Local business leaders and university officials warn that graduates from universities across the UAE are ill-prepared for the workforce and have unrealistic employment expectations.
An entry-level employee at the government-owned Abu Dhabi Investment Authority can expect to earn Dh22,042 per month, according to Payscale.com. But these positions are becoming increasingly difficult to get — just last month the Department of Transport received 950 applications for 60 positions. Mohammed Faithi, CEO of The Media Company, a multimedia production company in Abu Dhabi, says many graduates he has seen lack the etiquette and know-how that is necessary to do business today. “We often find that not only do we have to teach graduates from the ground up,” says Faithi, “but that they also have high expectations of salary and required work hours.”
This is unrealistic, Faithi says. “No one is going to pay you a huge salary if you’ve just graduated.” The average entry-level salary at The Media Company is Dh2,000–3,000 per month.
Faithi says fresh UAE graduates require a lot of training to make them competent. He says that it takes roughly six months to train novices from UAE universities while their counterparts from London and New York grasp the same concepts in half the time. “There is a lot of work at the grass-roots level that we need to do to prepare them for the corporate world,” he adds.
Melodena Balakrishnan, Associate Professor of Marketing Strategy, University of Wollongong in Dubai, says it is important for companies to invest in rookies. “If you hire someone and ask them to start running they’re probably going to run in the wrong direction.”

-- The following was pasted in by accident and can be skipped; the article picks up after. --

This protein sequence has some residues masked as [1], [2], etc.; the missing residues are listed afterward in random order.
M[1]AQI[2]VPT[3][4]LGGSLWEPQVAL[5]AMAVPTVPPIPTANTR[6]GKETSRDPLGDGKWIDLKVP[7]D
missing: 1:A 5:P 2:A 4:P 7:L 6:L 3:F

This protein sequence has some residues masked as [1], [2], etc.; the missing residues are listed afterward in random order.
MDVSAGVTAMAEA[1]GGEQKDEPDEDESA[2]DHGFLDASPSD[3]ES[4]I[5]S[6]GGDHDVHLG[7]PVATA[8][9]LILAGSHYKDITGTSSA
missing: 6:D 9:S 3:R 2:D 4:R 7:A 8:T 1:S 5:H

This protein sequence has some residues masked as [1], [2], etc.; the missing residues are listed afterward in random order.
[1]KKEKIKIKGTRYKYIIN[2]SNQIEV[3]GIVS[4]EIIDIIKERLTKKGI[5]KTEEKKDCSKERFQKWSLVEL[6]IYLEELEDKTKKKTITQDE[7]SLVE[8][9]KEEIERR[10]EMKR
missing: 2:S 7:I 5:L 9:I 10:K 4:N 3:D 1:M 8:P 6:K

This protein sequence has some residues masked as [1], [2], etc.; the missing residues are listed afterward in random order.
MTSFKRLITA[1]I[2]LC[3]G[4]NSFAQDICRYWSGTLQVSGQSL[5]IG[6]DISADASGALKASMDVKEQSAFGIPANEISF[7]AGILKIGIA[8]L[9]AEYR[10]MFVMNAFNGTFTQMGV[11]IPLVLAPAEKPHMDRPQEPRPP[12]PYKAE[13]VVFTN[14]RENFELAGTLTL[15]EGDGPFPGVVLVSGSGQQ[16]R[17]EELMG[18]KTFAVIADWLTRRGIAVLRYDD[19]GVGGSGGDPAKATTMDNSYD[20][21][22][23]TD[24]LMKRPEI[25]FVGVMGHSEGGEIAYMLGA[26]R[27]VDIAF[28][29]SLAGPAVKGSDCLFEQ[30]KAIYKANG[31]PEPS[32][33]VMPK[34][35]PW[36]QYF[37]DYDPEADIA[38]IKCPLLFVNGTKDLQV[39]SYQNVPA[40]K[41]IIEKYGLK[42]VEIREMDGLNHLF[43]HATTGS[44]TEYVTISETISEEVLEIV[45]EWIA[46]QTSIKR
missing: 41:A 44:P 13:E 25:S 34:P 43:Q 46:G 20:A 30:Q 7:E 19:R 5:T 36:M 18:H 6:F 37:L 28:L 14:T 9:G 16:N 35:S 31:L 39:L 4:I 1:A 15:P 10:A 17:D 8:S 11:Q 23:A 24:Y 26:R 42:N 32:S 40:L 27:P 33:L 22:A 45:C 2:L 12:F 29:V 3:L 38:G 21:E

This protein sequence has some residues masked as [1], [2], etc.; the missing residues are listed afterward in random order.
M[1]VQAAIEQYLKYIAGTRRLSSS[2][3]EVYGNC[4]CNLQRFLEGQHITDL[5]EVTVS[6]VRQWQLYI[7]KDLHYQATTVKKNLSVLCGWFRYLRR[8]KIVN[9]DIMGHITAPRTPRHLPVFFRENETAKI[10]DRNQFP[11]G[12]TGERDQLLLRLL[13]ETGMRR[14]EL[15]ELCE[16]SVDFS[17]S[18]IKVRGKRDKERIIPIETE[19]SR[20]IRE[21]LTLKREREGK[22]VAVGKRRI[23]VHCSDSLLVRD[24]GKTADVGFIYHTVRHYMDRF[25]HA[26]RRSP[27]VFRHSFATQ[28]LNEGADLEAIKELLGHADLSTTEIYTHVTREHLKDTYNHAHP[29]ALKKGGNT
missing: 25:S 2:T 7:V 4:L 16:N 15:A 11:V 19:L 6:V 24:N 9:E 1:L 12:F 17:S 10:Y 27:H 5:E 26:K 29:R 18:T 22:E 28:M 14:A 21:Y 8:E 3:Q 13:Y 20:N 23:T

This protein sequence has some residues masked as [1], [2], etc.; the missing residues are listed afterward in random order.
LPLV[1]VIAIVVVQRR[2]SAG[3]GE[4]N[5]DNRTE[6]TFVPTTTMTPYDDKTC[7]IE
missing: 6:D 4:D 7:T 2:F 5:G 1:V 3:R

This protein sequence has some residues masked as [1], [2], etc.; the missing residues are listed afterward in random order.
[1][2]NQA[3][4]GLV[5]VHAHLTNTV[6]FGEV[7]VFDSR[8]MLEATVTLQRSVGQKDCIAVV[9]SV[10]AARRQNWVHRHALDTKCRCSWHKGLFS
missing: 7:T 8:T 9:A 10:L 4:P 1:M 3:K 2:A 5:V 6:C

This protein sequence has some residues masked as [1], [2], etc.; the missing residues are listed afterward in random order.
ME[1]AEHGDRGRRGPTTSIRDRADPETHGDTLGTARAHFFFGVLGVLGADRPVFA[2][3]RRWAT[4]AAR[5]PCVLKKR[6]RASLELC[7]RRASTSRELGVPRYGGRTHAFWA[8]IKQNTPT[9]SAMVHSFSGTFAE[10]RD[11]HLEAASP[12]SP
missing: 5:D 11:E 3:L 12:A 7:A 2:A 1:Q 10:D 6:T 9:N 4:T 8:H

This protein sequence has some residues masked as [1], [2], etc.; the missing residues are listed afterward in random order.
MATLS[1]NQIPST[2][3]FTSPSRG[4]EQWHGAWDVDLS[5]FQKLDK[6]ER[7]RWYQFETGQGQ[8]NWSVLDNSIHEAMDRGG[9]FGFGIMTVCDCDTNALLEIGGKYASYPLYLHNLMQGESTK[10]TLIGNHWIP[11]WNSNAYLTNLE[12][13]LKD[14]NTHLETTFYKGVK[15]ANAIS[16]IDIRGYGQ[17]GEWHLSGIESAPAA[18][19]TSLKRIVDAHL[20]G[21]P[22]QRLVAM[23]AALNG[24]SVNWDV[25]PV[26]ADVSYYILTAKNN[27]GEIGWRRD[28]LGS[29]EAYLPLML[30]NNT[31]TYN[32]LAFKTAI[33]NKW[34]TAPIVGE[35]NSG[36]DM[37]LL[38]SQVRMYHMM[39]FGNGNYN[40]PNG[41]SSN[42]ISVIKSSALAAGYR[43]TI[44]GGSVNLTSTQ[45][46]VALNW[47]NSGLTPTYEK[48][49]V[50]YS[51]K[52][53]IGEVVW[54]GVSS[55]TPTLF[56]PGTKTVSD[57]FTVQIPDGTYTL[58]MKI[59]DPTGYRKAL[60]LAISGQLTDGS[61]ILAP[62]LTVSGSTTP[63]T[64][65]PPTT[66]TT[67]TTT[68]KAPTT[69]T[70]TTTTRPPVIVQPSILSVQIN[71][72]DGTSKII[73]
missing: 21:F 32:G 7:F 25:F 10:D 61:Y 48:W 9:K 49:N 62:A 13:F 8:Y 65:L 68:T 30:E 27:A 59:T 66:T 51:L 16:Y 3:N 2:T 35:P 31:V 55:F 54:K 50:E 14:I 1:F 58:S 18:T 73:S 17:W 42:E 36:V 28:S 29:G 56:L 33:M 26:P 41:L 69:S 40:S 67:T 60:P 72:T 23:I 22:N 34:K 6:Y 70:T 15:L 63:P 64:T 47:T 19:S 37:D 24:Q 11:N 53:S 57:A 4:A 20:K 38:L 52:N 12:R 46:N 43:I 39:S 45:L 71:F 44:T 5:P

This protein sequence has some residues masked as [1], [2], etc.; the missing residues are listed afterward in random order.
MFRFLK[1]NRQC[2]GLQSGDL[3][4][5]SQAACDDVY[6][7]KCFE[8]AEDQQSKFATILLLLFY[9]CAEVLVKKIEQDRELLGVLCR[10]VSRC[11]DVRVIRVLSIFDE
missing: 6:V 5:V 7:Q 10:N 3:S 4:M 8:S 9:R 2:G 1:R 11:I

Michael Rjeily, Director of the Centre for Career Planning & Placement at United Arab Emirates University (UAEU), says that the university offers services to prepare students for employment but many have high expectations. “Students perceive that by being employed in governmental organisations you receive a substantially higher salary compared to the private sector. That’s why you find many grads searching for jobs in the government sector,” he says.
People must understand that the job market is getting more competitive, says Rjeily. He adds that students should engage in extracurricular activities to help prepare for the workplace.
Investing in people
Arnaud Verchère is the Founder and Head of Strategy at Tonic International, a global marketing communication agency based in Dubai. He says that people need much more than education to prepare themselves for the workplace. “They need to understand the culture and the region, and they have to have the right passion, this outweighs the university they come from.”
Twenty-two-year-old Palestinian Belal Hammad Mahmoud Abu Kabbash is studying Mass Communication at UAE University. He does not feel prepared for the workforce but believes that the onus does not rest on the university. “It’s 50 per cent on the university and 50 per cent on the person themselves,” he explains. “Students need to be tried and tested in their field, they cannot just rely on the university to find them a job.”